14 Nov 2022
14 Nov 2022
Status: this preprint is open for discussion.

Real-time measurements of NMVOCs in the central IGB, Lucknow, India: Source characterization and their role in O3 and SOA formation

Vaishali Jain1, Sachchida N. Tripathi1,2, Nidhi Tripathi3, Mansi Gupta3, Lokesh K. Sahu3, Vishnu Murari1, Sreenivas Gaddamidi1, Ashutosh K. Shukla1, and Andre S. H. Prevot4 Vaishali Jain et al.
  • 1Department of Civil Engineering, Indian Institute of Technology Kanpur, Kanpur, India
  • 2Centre for Environmental Science and Engineering, Indian Institute of Technology Kanpur, Kanpur, India
  • 3Space and Atmospheric Sciences Division, Physical Research Laboratory, Ahmedabad, India
  • 4Laboratory of Atmospheric Chemistry, Paul Scherrer Institute, Switzerland

Abstract. Lucknow is the capital of India’s largest state, Uttar Pradesh, one of South Asia’s most polluted urban cities. Tropospheric photochemistry relies on non-methane volatile organic compounds (NMVOCs), which are ozone and secondary organic aerosol precursors. Using the proton-transfer reaction time of flight mass spectrometer (PTR-ToF-MS) at an urban background site in Lucknow, the chemical characterisation of NMVOCs was performed in real-time from Dec-2020–May 2021. The campaign mean concentrations of the NMVOCs were 125.5 ±37.5 ppbv. The average concentrations of NMVOCs are relatively high during winter. An advanced multi-linear engine (ME-2) model was used to perform the NMVOCs source apportionment using positive matrix factorisation (PMF). It resolves the five main sources contributing to these organic compounds in the atmosphere. They include traffic, two solid fuel combustion factors, secondary volatile organic compounds and volatile chemical products. Biomass burning contributes most to the NMVOCs and SOA formation, while interestingly, traffic sources most influence ozone formation. Significant differences in the composition of the two solid fuel combustion indicate the influence of local emissions and transport of regional pollution to the city. The high temperature during summer leads to more volatilisation of oxygenated VOCs.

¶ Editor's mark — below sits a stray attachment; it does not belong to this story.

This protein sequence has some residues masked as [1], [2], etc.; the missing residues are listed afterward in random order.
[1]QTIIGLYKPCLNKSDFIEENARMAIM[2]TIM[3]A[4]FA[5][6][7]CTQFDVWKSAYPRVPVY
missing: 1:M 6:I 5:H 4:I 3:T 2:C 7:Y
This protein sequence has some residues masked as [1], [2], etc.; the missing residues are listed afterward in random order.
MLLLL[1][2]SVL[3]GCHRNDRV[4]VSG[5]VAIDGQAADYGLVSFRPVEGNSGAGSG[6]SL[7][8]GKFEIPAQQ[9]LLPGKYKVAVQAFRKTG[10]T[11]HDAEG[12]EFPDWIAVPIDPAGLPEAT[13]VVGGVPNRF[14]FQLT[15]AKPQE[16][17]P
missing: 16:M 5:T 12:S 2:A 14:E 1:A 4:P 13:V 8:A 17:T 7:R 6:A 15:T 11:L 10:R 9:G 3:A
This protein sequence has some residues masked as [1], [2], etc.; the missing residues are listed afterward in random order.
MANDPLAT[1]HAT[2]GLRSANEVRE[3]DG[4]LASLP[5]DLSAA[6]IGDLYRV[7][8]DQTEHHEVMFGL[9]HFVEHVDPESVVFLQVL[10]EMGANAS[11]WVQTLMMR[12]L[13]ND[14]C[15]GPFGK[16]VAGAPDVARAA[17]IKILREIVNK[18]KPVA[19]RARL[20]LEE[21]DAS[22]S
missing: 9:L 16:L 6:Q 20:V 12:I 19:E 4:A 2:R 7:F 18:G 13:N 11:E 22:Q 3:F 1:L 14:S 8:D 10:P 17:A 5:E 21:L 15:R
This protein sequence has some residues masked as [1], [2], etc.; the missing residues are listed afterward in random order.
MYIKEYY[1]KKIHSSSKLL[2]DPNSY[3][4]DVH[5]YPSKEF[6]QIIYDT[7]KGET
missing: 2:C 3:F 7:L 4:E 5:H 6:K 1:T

Vaishali Jain et al.

Status: open (until 26 Dec 2022)

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Vaishali Jain et al.


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Short summary
This research chemically characterises 173 different NMVOCs (non-methane volatile organic compounds) measured in real-time for three seasons in the urban city of the central Indo-Gangetic Basin of India, Lucknow. Receptor modelling is used to analyze probable sources of NMVOCs and their crucial role in forming ozone and secondary organic aerosols. It is observed that vehicular emissions and solid fuel combustion are the most contributing towards the emission of primary and secondary NMVOCs.